Since its inception in 1984, CPHR Alberta has relied on the honour system to ensure the good character of its members, assuming all persons applying for chartered status did so with honourable intentions and without prior legal or disciplinary problems. However, in its move toward aligning with the self-regulation policies of other professional associations, CPHR Alberta was required to develop a standardized format for requesting, tracking and enforcing behaviour among its members that will ensure the good character of the profession as a whole.
Ensuring that only reputable members of the community are eligible to join CPHR Alberta and become chartered helps establish public trust as a quasi-regulator: an association that operates much like true professional regulatory bodies do - offers designations, has a code of ethics, and complaint mechanisms – but, without specific enabling legislation. Furthermore, it serves to build confidence with the Alberta government that CPHR Alberta takes its role seriously as the professional body best able to ensure the public of the integrity, knowledge and skills of its chartered HR professionals.
Professionals, especially self-regulated professionals, serve the public interest, and their professional stature in the community is an important component of maintaining the public trust. In establishing this credibility, most self-regulated professional bodies and all major regulated professions require that members provide an attestation of their good character, either through an interview process or a questionnaire
To establish a system that reflects best practices of other professional associations, CPHR Alberta undertook research on good character requirements in several Alberta professions including the Professional Planners, Municipal Assessors, Chartered Accountants, Architects, Pharmacists and Pharmacy Technicians, and Naturopaths. As a result of this research, a Good Character Attestation Form was developed by staff and approved by CPHR Alberta's Board of Directors.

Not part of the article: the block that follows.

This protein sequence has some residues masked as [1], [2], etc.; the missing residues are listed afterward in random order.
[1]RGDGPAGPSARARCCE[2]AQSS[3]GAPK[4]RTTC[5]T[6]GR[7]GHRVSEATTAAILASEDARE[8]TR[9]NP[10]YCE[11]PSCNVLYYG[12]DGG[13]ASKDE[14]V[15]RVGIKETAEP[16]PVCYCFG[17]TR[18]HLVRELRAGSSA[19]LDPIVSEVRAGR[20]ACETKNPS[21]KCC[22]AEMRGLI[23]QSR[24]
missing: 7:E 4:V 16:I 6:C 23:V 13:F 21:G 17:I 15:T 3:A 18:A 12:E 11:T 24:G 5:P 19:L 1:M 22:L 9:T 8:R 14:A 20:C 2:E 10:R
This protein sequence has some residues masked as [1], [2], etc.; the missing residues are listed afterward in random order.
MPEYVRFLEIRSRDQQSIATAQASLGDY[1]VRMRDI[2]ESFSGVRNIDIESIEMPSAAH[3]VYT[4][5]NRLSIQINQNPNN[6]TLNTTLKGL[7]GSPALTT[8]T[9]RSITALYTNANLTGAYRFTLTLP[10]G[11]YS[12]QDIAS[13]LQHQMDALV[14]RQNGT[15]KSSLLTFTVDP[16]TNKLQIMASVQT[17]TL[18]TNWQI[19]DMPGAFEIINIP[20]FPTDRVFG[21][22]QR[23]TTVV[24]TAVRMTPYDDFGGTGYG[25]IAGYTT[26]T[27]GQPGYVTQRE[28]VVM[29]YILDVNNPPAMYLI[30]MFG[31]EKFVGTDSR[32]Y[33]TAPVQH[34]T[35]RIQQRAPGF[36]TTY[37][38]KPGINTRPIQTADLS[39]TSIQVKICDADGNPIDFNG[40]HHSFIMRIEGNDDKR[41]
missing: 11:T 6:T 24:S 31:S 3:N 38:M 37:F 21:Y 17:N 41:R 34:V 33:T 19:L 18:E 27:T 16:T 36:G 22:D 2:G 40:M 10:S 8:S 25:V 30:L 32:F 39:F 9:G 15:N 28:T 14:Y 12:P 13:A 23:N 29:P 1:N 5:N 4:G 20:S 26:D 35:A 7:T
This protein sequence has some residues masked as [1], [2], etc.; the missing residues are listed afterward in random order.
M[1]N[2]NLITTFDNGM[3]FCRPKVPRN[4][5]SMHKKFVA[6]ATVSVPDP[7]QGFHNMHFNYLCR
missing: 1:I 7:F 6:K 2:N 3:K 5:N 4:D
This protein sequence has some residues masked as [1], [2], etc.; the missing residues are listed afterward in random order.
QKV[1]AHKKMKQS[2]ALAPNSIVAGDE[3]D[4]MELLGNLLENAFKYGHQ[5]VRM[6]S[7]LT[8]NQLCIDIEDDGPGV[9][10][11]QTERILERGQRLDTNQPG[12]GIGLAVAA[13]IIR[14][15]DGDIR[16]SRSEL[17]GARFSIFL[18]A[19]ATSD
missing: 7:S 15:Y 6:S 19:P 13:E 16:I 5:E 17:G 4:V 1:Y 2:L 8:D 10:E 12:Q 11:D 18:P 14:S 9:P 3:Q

Reflecting the most common practice among professional associations, each year at dues renewal, CPHR Alberta members are asked to confirm their continuing “good character” over the previous 12 months by completing the questionnaire.
The purpose of a good character attestation is not to investigate each individual member on the responses to statements, but to provide clarity and set a standard for acceptable conduct within the profession. It is also designed to ensure that only reputable and honest practitioners are eligible to become Chartered Professionals in Human Resources (CPHRs).
If you believe you will answer yes to any of the questions, you may wish to contact us at email@example.com to discuss your particular case and if any supporting documentation is necessary. Answering yes does not result in your membership application or continued membership being denied. It starts a process of review to determine your particular situation. All decisions are made by the Registrar, at his or her discretion, and may be appealed to the Registration Committee for review.